Welcome to the
James Joyce Centre

The James Joyce Centre is an educational charity, museum, and cultural institution which promotes the life, literature and legacy of one of the world’s greatest writers, James Joyce. Situated in a stunning Georgian townhouse in Dublin’s North Inner City, the Centre offers visitors historical and biographical information about James Joyce and his influence upon the literary world. We host walking tours, exhibitions, workshops, and lectures for Joycean scholars as well as the casual visitor. See the door of the famous No. 7 Eccles Street from Ulysses, art exhibitions, and other items that bring the author and his works to life. Participate in our many online events, including readings, adaptations, and performances of Joyce’s best loved works.

Find Out More

about the Centre
and its history

Make a Donation

Help support our year round programme of events, exhibitions,
outreach and educational activities and the annual Bloomsday Festival.

News Updates

Finnegans Wake: Suite of Affections Vol. 2

Performance by Sebastian Barry and Vyvienne Long 21 March 2023, 7pm We were delighted to mark a new commission by com…

Reading Molly

8 March 2023 In celebration of International Women’s Day, the James Joyce Centre hosted ‘Reading Molly,’ a public rea…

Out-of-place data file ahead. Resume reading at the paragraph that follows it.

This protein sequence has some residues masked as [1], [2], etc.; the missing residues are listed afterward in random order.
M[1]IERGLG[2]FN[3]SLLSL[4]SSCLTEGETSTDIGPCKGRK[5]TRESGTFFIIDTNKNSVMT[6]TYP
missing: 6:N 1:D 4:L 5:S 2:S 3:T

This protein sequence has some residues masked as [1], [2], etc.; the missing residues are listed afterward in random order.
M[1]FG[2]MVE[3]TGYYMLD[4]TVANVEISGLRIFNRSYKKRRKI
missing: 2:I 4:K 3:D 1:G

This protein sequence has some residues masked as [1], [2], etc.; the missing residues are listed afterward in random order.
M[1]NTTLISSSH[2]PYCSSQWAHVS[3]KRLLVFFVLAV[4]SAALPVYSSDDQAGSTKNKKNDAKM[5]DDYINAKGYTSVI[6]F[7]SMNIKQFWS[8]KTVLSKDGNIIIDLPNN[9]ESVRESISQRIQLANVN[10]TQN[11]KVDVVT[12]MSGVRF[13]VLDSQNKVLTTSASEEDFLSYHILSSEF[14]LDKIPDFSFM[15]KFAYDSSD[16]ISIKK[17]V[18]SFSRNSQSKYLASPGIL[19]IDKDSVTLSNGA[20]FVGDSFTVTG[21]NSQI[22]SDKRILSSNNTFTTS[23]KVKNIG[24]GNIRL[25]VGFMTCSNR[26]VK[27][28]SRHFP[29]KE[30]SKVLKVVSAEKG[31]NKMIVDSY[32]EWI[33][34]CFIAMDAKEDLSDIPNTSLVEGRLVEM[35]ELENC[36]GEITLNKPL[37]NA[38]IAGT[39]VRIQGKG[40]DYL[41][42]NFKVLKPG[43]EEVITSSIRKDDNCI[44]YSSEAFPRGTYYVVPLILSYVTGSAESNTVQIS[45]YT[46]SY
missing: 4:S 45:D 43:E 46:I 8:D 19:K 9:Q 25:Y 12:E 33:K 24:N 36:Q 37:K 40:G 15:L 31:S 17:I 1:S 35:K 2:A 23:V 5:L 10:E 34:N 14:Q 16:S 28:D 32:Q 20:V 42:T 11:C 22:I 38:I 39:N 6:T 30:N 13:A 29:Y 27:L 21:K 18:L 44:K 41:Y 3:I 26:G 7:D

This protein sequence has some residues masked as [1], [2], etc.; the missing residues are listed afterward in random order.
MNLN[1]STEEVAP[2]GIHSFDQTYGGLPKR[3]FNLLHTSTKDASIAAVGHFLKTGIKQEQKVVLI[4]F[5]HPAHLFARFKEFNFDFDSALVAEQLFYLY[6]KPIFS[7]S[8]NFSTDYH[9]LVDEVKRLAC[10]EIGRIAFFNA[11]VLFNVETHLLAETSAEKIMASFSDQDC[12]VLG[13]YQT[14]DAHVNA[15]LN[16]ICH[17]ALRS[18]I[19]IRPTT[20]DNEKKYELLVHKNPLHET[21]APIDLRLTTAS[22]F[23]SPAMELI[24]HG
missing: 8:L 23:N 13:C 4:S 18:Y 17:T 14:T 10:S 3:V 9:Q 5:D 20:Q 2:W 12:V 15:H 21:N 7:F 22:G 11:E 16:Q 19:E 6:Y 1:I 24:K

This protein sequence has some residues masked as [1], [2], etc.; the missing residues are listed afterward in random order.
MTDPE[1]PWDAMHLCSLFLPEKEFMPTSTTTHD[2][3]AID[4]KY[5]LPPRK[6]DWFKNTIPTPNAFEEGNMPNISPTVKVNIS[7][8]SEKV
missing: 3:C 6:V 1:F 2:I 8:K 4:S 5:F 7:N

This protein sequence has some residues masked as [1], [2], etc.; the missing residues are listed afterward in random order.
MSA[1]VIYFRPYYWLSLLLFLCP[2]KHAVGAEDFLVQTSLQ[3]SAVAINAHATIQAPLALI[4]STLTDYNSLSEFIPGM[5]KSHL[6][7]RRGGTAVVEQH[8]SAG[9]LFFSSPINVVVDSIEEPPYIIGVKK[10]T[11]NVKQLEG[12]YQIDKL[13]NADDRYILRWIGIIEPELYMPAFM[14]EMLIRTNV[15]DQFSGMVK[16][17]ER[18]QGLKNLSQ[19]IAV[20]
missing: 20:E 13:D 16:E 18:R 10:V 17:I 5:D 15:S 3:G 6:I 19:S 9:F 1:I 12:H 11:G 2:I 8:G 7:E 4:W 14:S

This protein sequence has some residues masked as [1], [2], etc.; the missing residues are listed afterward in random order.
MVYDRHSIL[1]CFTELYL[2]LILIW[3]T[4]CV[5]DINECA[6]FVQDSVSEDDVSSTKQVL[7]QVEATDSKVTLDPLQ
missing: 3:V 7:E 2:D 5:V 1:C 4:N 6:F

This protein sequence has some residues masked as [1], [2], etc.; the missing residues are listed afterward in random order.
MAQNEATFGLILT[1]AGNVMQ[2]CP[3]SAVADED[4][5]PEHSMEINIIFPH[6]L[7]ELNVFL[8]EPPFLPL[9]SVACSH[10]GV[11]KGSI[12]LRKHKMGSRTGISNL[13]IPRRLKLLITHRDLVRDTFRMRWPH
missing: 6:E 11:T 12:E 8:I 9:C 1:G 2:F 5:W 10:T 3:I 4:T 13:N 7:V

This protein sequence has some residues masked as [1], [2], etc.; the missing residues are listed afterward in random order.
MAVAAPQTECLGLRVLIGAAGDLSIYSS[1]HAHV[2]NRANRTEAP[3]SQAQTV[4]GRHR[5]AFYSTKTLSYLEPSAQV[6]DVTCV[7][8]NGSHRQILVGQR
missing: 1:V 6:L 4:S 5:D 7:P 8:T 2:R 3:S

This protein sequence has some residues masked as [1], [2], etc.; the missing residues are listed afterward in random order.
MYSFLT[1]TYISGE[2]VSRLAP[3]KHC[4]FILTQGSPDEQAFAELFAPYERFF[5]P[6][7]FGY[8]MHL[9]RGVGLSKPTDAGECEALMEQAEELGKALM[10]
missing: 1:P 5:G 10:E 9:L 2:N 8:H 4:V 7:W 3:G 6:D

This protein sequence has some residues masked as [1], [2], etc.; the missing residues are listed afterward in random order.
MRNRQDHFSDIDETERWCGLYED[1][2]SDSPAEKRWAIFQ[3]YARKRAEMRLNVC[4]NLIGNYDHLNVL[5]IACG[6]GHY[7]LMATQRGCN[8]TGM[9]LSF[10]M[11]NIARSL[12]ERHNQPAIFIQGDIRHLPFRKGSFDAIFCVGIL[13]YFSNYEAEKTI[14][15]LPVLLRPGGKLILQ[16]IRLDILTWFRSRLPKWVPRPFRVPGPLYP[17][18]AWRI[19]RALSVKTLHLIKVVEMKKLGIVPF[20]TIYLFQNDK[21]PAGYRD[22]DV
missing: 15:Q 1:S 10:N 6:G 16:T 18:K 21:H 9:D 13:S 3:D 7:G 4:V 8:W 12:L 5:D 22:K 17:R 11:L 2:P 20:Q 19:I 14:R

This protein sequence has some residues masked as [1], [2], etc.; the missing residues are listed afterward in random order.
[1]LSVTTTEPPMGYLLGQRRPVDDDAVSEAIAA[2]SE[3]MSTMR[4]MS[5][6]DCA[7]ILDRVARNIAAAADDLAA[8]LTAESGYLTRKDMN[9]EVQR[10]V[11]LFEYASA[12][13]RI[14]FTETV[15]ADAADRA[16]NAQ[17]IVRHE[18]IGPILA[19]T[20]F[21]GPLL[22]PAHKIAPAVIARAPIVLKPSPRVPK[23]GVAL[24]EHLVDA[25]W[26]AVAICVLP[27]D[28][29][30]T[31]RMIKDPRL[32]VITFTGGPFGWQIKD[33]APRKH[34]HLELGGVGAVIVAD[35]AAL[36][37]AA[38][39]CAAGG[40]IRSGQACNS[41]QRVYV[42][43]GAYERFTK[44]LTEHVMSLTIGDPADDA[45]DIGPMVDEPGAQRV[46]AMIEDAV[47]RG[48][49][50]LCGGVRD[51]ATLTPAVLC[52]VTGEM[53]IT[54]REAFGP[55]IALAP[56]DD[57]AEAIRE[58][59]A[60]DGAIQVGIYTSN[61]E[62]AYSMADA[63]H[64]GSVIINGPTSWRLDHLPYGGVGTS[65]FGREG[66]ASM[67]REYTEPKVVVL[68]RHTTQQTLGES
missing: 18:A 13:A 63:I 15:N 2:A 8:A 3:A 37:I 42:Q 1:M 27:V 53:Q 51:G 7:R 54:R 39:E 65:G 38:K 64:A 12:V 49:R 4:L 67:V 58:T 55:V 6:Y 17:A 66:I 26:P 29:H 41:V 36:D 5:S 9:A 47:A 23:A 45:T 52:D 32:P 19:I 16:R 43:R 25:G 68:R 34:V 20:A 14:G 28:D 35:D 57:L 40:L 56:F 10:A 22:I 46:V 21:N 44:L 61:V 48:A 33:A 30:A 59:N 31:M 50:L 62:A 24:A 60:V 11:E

Ulysses at 100: A Shared Celebration of James Joyce, Georgia and Ireland

November 10 2022 The James Joyce Centre and the Georgian Embassy to Ireland was pleased to host Ulysses at 100: A Sha…

Dancing in the Dark: Re-Mythologising James Joyce’s Bat-Like Souls

October 24 2022 The theme of this composite artistic event is concomitant and Dr. Caroline Elbay’s talk will address …

Think you’re escaping and run into yourself. Longest way round is the shortest way home.


Joyce’s Dublin

The James Joyce Centre is situated near the centre of Dublin City or “the Heart of the Hibernian Metropolis” as Joyce called it in his great work Ulysses. James Joyce once declared that if Dublin “one day suddenly disappeared from the Earth it could be reconstructed out of my book”. Though he would spend most of his life living in Continental Europe, Dublin would be the focus of almost all his major work.​ As he wrote to his brother Stanislaus on 24 September 1905, nearly a year after leaving Ireland for Italy: “When you remember that Dublin has been a capital for thousands of years, that it is the ‘second’ city of the British Empire, that it is nearly three times as big as Venice, it seems strange that no artist has given it to the world.”

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about Joyce’s Dublin

O’Connell Bridge Dublin. Photo courtesy of The National Library of Ireland